Yes, you read that headline correctly. If you are thinking of buying a new or used vehicle and you want to save money, I recommend first taking five steps before you even think of heading to a dealership showroom or website to shop. When many of us feel that first itch for a new vehicle, we think first about dropping by a dealership to browse—look at a few models, lift a few hoods, check out a few prices. Not a great idea—dealerships love to see innocent browsers pull on to the lot. Or maybe, you just like to cruise the local dealership websites. That's a better idea, but still not one designed to save you money or to really help you find the right car for you and your family. Instead, when that itch strikes, stop and take these five steps. Your wallet will thank you.
How hard do you work to take home $2000? Does it really matter if you put air in your tires? Do oil changes really matter, or is that a myth? Do you know why smart people buy used vehicles rather than new? Would you like to cut your gas bill? "Auto Issues" will surprise you and, oh yes, it will save you money.
Dealerships just love it when you trade in your old vehicle. Why? They give you "wholesale" for it or less. Then, they sell it "retail" to another customer. Even if they sell it to an auction or wholesale broker, they still make money on it. Selling trade-in vehicles is an important profit center for most dealerships.
Why should the dealership make that extra money? Why not pocket that money yourself by "retailing" your car to an individual rather than trading it? You may particularly wish to consider selling your vehicle if it's older but nice and reliable. Many people are looking for very affordable, but reliable transportation. So you can take a vehicle that a dealer might give you just a few hundred or thousand for and make more money. Both you and your buyer can come out ahead. Of course, you can also do well selling a newer vehicle.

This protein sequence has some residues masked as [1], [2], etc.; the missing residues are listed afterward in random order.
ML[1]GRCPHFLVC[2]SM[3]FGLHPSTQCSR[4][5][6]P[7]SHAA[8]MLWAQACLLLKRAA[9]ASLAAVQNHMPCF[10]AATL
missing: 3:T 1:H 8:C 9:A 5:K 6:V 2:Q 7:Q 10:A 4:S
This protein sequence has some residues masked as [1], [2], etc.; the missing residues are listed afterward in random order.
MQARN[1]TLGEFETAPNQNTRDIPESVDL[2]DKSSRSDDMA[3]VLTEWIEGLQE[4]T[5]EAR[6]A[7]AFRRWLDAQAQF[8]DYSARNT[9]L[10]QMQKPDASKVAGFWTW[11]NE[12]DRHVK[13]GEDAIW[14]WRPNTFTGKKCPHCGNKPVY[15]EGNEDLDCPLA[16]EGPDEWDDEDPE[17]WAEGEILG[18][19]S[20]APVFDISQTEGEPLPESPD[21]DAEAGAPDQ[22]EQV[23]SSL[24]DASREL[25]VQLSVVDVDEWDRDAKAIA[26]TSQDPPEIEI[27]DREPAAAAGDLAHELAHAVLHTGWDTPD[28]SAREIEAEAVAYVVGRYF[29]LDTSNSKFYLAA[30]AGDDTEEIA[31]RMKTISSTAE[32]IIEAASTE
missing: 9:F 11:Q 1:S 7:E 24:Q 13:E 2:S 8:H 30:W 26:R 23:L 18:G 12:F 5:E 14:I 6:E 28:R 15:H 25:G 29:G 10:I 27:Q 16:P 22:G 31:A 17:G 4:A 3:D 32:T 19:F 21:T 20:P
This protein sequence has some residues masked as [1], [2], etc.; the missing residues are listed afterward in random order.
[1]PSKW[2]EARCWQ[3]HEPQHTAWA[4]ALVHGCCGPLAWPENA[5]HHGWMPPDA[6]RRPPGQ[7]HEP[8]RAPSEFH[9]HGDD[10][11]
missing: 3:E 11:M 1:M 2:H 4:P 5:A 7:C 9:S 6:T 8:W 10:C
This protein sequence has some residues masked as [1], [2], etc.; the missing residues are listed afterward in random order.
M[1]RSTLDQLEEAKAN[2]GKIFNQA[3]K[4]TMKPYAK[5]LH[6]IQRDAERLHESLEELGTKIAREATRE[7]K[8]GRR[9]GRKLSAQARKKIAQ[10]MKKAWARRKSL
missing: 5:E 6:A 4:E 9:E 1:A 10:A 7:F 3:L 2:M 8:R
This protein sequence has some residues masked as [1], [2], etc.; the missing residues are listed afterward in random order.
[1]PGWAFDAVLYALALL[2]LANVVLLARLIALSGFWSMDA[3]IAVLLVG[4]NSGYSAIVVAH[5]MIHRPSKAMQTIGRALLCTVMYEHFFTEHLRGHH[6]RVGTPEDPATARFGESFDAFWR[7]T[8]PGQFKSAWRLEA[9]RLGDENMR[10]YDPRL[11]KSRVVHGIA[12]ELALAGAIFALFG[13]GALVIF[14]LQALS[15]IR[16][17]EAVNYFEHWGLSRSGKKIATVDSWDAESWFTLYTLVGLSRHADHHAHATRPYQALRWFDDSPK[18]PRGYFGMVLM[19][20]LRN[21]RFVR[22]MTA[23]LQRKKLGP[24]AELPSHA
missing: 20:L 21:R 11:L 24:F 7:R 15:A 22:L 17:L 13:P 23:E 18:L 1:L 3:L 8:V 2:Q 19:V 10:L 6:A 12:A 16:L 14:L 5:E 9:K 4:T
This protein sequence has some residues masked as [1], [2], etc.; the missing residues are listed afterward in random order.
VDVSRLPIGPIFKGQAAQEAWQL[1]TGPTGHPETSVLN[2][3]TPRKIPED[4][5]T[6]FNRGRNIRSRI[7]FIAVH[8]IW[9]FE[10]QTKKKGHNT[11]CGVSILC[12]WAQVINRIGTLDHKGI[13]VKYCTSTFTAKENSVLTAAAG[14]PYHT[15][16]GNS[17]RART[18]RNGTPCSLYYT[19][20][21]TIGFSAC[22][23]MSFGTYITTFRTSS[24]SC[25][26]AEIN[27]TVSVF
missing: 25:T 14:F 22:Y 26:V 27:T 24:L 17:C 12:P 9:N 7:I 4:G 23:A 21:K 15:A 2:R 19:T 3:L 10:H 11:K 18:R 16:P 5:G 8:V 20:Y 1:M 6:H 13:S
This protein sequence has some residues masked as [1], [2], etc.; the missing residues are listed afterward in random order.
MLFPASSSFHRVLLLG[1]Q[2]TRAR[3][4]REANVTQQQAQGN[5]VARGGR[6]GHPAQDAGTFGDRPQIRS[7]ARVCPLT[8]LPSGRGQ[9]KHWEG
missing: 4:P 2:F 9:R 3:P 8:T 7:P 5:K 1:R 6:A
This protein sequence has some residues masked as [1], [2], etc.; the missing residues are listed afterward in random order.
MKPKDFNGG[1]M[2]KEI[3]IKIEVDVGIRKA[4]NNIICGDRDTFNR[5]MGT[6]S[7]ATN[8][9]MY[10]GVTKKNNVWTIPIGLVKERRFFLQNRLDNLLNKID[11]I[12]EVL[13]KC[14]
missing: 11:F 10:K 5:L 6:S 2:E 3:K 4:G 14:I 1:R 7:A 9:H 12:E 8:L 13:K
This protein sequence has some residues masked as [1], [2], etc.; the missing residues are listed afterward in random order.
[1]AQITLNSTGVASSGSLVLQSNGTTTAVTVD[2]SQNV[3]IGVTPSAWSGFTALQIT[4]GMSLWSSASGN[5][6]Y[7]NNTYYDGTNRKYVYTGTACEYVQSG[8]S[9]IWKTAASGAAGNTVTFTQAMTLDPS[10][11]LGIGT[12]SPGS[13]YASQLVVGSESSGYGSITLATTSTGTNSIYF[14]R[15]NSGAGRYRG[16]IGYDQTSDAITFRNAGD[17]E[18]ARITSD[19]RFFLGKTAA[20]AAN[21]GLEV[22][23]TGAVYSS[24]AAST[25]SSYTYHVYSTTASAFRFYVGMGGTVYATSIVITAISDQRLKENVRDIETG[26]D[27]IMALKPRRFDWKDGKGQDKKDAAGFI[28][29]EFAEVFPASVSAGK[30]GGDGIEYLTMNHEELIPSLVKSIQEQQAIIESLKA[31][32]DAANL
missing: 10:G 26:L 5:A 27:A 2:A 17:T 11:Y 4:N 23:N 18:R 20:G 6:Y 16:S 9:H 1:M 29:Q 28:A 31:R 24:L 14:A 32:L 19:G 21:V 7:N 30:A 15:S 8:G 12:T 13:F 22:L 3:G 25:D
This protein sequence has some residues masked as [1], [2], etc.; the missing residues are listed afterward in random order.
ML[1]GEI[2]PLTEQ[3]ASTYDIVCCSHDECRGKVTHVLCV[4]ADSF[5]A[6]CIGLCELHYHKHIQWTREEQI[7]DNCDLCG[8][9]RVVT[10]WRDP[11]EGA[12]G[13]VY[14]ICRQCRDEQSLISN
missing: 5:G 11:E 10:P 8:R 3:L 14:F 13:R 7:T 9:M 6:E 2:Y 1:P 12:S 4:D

More and more automobile dealerships across the country have added mandatory binding arbitration clauses to contracts for new and used vehicles as well as to financing contracts. By signing the contract, the consumer is agreeing to binding arbitration to settle any future dispute and also waiving the right to sue or appeal—even if the dealership committed fraud.
Although voluntary arbitration can be a good tool for some disputes, mandatory, pre-dispute arbitration poses several real dangers to consumers. In fact, the dealers must agree it poses dangers—after all, they fought hard for a federal law that prohibits automotive manufacturers from requiring dealers to accept mandatory binding arbitration in contracts between the manufacturers and dealers!
Gasoline prices typically fluctuate depending on the season, for example, going up when more people are traveling in the summer. Even a few extra cents a gallon can quickly add up to lots of dollars. But, with some attention to the following tips, you can keep costs to operating your vehicle as low as possible.
Saving on gasoline
No matter whether you drive a compact that averages 30 mpg or a SUV that averages 13 mpg, you can cut gasoline costs by paying attention to where you buy gas, how you maintain your vehicle, and how you drive it.